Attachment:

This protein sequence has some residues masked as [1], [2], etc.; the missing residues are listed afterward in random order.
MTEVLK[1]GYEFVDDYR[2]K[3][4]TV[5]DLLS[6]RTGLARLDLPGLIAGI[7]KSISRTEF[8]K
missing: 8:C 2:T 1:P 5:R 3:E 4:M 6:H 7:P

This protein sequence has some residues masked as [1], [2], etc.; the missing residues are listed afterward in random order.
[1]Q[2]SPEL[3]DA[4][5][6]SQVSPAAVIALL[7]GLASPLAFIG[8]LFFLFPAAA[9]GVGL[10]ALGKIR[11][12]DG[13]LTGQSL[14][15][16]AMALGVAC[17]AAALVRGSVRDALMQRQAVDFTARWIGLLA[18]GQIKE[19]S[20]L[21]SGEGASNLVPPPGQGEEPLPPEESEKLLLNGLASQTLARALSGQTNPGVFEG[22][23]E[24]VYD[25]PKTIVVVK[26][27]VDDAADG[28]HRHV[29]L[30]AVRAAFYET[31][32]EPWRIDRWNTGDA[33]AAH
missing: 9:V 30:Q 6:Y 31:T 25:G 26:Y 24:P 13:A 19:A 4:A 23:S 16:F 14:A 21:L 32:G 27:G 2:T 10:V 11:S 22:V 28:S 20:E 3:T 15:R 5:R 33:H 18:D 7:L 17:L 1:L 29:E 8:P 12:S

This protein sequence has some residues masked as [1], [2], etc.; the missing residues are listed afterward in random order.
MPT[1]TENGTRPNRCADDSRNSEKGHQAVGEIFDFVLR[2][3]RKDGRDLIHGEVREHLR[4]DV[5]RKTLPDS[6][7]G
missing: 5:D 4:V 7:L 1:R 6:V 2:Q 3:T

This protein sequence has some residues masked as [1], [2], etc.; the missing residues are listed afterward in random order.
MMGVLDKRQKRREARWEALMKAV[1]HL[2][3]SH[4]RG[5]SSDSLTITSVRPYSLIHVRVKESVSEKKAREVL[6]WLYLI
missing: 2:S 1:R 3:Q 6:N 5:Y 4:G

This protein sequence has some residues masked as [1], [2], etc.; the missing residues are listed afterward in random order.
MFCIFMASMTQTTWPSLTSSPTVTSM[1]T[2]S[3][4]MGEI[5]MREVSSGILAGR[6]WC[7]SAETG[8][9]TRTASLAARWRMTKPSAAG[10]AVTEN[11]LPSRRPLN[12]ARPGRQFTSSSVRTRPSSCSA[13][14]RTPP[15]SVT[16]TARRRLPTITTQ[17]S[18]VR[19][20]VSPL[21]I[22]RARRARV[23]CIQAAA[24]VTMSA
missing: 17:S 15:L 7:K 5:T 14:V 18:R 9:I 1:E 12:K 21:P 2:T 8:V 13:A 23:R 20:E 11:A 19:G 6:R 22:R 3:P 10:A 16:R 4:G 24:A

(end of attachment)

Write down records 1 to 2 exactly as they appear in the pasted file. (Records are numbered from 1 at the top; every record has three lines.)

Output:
This protein sequence has some residues masked as [1], [2], etc.; the missing residues are listed afterward in random order.
MTEVLK[1]GYEFVDDYR[2]K[3][4]TV[5]DLLS[6]RTGLARLDLPGLIAGI[7]KSISRTEF[8]K
missing: 8:C 2:T 1:P 5:R 3:E 4:M 6:H 7:P

This protein sequence has some residues masked as [1], [2], etc.; the missing residues are listed afterward in random order.
[1]Q[2]SPEL[3]DA[4][5][6]SQVSPAAVIALL[7]GLASPLAFIG[8]LFFLFPAAA[9]GVGL[10]ALGKIR[11][12]DG[13]LTGQSL[14][15][16]AMALGVAC[17]AAALVRGSVRDALMQRQAVDFTARWIGLLA[18]GQIKE[19]S[20]L[21]SGEGASNLVPPPGQGEEPLPPEESEKLLLNGLASQTLARALSGQTNPGVFEG[22][23]E[24]VYD[25]PKTIVVVK[26][27]VDDAADG[28]HRHV[29]L[30]AVRAAFYET[31][32]EPWRIDRWNTGDA[33]AAH
missing: 9:V 30:Q 6:Y 31:T 25:G 26:Y 24:P 13:A 19:A 4:A 23:S 16:F 14:A 21:L 32:G 27:G 2:T 10:V 11:S 22:V 28:S 20:E 3:T 15:R 5:R 33:H 18:D 7:L 17:L 1:L 29:E 8:P 12:S